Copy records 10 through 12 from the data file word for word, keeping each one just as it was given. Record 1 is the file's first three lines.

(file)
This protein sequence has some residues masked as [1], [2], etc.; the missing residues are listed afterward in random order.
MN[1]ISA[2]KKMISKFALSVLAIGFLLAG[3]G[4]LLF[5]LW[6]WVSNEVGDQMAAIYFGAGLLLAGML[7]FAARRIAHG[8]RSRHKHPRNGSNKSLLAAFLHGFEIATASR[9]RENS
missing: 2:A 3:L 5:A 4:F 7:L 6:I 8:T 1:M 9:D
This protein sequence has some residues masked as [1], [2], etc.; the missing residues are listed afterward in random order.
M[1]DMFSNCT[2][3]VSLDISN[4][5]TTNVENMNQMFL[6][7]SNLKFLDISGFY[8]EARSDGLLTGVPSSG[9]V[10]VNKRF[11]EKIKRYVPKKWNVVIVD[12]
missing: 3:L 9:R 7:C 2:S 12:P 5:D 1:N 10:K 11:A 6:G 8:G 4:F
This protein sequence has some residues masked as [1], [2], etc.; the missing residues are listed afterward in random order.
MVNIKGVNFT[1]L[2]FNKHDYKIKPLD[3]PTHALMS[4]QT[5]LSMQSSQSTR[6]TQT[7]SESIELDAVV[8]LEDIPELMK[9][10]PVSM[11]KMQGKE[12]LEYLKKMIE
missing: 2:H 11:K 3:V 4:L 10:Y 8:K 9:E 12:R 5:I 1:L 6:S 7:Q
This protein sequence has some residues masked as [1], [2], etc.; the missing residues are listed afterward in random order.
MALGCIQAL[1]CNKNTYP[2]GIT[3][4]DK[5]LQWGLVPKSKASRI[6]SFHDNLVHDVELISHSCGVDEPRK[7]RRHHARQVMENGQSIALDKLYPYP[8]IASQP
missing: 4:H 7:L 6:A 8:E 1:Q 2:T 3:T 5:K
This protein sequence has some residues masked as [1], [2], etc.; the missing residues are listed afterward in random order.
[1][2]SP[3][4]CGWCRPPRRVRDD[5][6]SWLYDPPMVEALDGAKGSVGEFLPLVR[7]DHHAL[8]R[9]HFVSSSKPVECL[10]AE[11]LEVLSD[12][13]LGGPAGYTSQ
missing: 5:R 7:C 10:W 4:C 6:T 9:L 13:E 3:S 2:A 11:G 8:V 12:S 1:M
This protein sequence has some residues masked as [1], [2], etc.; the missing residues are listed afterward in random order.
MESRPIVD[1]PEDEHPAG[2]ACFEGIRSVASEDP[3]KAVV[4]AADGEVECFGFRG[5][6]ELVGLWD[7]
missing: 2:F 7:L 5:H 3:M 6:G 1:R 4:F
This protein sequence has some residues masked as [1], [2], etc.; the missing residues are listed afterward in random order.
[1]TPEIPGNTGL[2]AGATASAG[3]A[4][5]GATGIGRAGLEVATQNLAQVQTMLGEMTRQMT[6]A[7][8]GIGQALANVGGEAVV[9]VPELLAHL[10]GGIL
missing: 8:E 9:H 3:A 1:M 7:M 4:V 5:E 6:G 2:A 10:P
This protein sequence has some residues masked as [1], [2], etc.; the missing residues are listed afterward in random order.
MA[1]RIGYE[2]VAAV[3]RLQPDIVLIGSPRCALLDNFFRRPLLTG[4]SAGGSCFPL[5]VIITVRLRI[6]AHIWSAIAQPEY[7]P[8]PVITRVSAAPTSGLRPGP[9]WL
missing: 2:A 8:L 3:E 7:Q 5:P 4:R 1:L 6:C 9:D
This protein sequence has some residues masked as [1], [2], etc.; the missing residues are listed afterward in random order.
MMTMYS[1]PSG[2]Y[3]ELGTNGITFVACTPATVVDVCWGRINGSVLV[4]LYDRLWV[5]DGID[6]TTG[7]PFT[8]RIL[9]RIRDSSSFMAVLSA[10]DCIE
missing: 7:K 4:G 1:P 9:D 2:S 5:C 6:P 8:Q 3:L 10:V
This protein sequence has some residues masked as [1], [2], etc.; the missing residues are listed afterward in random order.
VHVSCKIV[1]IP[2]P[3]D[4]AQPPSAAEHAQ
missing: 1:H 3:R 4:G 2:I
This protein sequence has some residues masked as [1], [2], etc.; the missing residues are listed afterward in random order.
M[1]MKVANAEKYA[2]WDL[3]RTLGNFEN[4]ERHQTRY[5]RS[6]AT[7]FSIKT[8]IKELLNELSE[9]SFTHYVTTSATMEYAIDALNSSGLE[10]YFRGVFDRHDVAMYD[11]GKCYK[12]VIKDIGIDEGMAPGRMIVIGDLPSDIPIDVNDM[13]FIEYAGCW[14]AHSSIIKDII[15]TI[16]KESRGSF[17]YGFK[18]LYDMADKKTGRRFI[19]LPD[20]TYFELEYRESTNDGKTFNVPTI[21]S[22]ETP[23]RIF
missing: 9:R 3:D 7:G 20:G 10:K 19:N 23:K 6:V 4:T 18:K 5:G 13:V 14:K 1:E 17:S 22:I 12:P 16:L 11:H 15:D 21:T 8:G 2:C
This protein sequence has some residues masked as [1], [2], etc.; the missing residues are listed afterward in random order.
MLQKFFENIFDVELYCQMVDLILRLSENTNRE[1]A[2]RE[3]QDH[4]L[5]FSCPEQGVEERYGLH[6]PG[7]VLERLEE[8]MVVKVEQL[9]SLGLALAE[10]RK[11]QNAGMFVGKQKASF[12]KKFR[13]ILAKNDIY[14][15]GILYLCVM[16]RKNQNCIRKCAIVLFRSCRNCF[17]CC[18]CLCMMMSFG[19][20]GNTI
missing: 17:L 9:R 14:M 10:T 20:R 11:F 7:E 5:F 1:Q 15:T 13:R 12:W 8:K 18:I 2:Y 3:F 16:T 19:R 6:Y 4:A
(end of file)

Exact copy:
This protein sequence has some residues masked as [1], [2], etc.; the missing residues are listed afterward in random order.
VHVSCKIV[1]IP[2]P[3]D[4]AQPPSAAEHAQ
missing: 1:H 3:R 4:G 2:I
This protein sequence has some residues masked as [1], [2], etc.; the missing residues are listed afterward in random order.
M[1]MKVANAEKYA[2]WDL[3]RTLGNFEN[4]ERHQTRY[5]RS[6]AT[7]FSIKT[8]IKELLNELSE[9]SFTHYVTTSATMEYAIDALNSSGLE[10]YFRGVFDRHDVAMYD[11]GKCYK[12]VIKDIGIDEGMAPGRMIVIGDLPSDIPIDVNDM[13]FIEYAGCW[14]AHSSIIKDII[15]TI[16]KESRGSF[17]YGFK[18]LYDMADKKTGRRFI[19]LPD[20]TYFELEYRESTNDGKTFNVPTI[21]S[22]ETP[23]RIF
missing: 9:R 3:D 7:G 20:G 10:K 19:N 23:K 6:V 4:T 18:K 5:G 13:V 14:K 1:E 17:S 22:I 12:P 16:L 11:H 15:D 21:T 8:G 2:C
This protein sequence has some residues masked as [1], [2], etc.; the missing residues are listed afterward in random order.
MLQKFFENIFDVELYCQMVDLILRLSENTNRE[1]A[2]RE[3]QDH[4]L[5]FSCPEQGVEERYGLH[6]PG[7]VLERLEE[8]MVVKVEQL[9]SLGLALAE[10]RK[11]QNAGMFVGKQKASF[12]KKFR[13]ILAKNDIY[14][15]GILYLCVM[16]RKNQNCIRKCAIVLFRSCRNCF[17]CC[18]CLCMMMSFG[19][20]GNTI
missing: 17:L 9:R 14:M 10:T 20:R 11:F 7:E 5:F 1:Q 15:T 13:R 12:W 8:K 18:I 2:Y 3:F 16:T 19:R 6:Y 4:A